Democracy at work
Citizens organize a meeting with their Member of Parliament to discuss global and national poverty
By Denise Colterman-Fox
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With the advent of the Internet, the means of social activism has somewhat shifted to that medium. In the wake of this, it was refreshing to receive a phone call from Joe Gunn, Campaign Coordinator of Make Poverty History, asking if I would be interested in helping to organize a meeting of local citizens in our riding of Whitby-Oshawa where the Honourable Jim Flaherty, Minister of Finance, is our Member of Parliament. Our intention was to investigate the possibility of small meetings with our MP to dialogue about global and national poverty. After a few phone calls and emails we managed to get a room at St. John the Evangelist Church hall for an initial preparatory meeting and we were on our way.
Make Poverty History emailed the more than 900 people in the riding who had signed up to support the campaign. But would people who agree to send emails to politicians actually agree to meet each other, and then face their MP? Would this next level of organizing succeed?
About 18 people from the riding showed up people of diverse ethnic origins, ages, backgrounds and professions, but with the common commitment and passion for social justice, especially for the poor and most vulnerable. After an animated, informative and encouraging presentation by Heather Harding of Global Citizens for Change, assisted by Christine Campbell of Canadian Crossroads International, we broke into spontaneous groups of three to plan prospective meetings with our MP.
"THERE IS NO DOUBT: POVERTY MUST REMAIN THE TOP PRIORITY ON THE SOCIAL POLICY AGENDA AND NOT ONLY AFTER THE DEBT AND OTHER ILLS HAVE BEEN ADDRESSED"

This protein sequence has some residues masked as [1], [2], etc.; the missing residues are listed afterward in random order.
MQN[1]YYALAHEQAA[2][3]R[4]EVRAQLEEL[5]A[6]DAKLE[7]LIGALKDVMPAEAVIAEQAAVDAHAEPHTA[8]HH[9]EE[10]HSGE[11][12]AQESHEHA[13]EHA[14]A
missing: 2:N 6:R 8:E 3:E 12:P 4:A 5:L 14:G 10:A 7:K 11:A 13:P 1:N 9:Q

Canadian Conference of Catholic Bishops Social Affairs Commission, The Struggle Against Poverty: A Sign of Hope in our World . Pastoral Letter on the elimination of Poverty October 17, 1996
Our first meeting was with Nancy Shaw, Mr. Flaherty's Executive Assistant. Our group included Glenn Blake, who had worked with Aboriginal peoples in Northern British Columbia through Katimavik, a Canadian government youth volunteer service program; Mark Lacy, principal of Monsignor Pereyma Catholic High School in Oshawa and a member of St. John's parish Development and Peace group; and myself, Chaplain at Archbishop Denis O'Connor Catholic High School in Ajax.
We shared a little of our personal histories and involvement in social justice, then some statistics and information about global and national poverty. We also shared our conviction that this was an ideal time for Canada to take action in some of the specific ways outlined by Make Poverty History.
Ms. Shaw was genuinely attentive, not rushed for time, and assured us that she would make a report to Mr. Flaherty. While I have no illusions about the immediate positive results of this meeting, I am convinced of the cumulative effects such examples of democracy-at-work can have locally, nationally and globally in creating social change for the poor. Our faith inspires us to nothing less than this conviction.
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